Maybe to protect his father and sister. Maybe, because he was a true believer and really hated the USA and it's government, knew that other attacks were in the works and didn't want to do anything to jeapordize them. Who knows? But anyone who believes that McVeigh and Nichols did this on their own is delusional. I believe that Clinton knew this at the time...but he had excellent political instincts and saw how he could use it to turn the public against the GOP...and given the choice between advancing HIS political career or serving the nation which do you suppose Bill Clinton would opt for?
Things that make you go hmmmmmm......
In both instances the ivestigation immediately focused on one(OKC two)people and ALL other evidence that might point to the contrary was ignored. Statements from individuals that did not support the party line were either not taken or not followed up on. In both instances VERY incriminating evidence was found on the suspect, evidence that would have been jettisoned immediately after the crime. In both cases, anyone that comes forward and refutes or even questions the party line is branded a kook, or with the famous "How can you do this to the fanily/suriviors?" My guess is that L. Freeh was involved/knew more than he will ever tell.
An Essay on Hypocrisy
By Timothy McVeighReprinted with permission from Media Bypass. Parthenocarpy is interested in any existing or future rebuttals of this essay.
Please contact us here to contribute.
Media Bypass / Alternative Media, Inc. Editor's note: Timothy McVeigh, sentenced to death for his role in the April 19, 1995 bombing in Oklahoma City, penned the following essay, dated "March 1998," from his cell in the administrative maximum section of the federal prison in Florence, Colo. In a preface, McVeigh wrote "I have chosen Media Bypass as a possible forum for this piece because, frankly, I realize that it is quite provocative -- and I rather doubt that any mainstream media would touch it. [Note that although the enclosed is very provocative, it was written to provoke thought -- and was not written with malevolent intent.]"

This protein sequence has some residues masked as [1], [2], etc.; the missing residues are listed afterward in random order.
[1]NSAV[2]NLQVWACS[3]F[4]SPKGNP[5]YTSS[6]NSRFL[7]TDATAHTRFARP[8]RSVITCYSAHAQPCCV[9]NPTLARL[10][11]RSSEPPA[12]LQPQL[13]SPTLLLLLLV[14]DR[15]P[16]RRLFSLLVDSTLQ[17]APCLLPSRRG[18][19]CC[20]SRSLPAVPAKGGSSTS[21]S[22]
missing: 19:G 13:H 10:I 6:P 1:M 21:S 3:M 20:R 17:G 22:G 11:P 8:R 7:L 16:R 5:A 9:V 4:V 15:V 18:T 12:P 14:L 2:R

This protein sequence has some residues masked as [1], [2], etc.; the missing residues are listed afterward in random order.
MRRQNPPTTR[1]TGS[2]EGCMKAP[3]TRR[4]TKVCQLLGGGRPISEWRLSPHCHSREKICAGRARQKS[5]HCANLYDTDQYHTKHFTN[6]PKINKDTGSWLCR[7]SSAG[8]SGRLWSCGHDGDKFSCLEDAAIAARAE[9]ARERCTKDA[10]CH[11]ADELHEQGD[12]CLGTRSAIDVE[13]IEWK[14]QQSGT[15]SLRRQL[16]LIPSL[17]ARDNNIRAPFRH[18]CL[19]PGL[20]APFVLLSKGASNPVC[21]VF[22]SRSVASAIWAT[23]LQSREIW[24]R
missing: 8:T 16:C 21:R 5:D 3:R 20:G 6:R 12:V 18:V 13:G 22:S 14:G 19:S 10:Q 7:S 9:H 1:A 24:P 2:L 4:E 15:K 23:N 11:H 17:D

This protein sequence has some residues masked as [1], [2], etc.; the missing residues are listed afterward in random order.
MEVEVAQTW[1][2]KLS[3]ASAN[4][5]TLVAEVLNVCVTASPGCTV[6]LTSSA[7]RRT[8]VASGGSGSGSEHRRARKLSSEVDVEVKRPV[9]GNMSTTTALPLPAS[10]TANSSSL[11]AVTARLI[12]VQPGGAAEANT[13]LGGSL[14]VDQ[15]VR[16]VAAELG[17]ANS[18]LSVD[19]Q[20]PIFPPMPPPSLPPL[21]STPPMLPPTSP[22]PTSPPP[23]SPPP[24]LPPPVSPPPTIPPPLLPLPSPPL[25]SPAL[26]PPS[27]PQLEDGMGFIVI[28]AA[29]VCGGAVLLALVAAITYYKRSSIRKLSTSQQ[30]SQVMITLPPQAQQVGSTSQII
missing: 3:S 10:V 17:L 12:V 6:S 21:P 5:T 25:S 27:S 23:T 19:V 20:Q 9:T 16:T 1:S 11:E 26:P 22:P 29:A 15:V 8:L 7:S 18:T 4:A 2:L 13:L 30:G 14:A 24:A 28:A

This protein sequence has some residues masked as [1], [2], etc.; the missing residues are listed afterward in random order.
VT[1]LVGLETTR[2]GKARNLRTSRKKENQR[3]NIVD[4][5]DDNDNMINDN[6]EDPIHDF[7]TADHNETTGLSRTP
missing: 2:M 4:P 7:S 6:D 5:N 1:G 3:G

McVeigh appologized for the essay being handwritten, but noted his "current (unique) environment does not provide access to a typewriter, a word processor or a copier. (hell, I'm lucky they let me have a pen!), so I hope you understand why this is being submitted handwritten -- and I hope you can overcome this shortcoming."
McVeigh, whose interview with Media Bypass [February 1996] was picked up and dissected by the New York Times and major media outlets across the nation, also expressed concerns that reporting subsequent to this essay might be "printed out of context... but at least the original can be accurate."
A decorated U.S. Army veteran of the Persian Gulf War, McVeigh hereby offers his contribution to the debate over U.S. policy toward Iraq, a policy that McVeigh says is marked by a "deep hypocrisy."
The administration has said that Iraq has no right to stockpile chemical or biological weapons ("weapons of mass destruction") -- mainly because they have used them in the past.
Well, if that's the standard by which these matters are decided, then the U.Sl is the nation that set the precedent. The U.S. has stockpiled these same weapons (and more) for over 40 years. The U.S. claims that this was done for deterent purposes during the "Cold War" with the Soviet Union. Why, then is it invalid for Iraq to claim the same reason (deterence) -- with respect to Iraq's (real) war with, and the continued threat of, its neighbor Iran?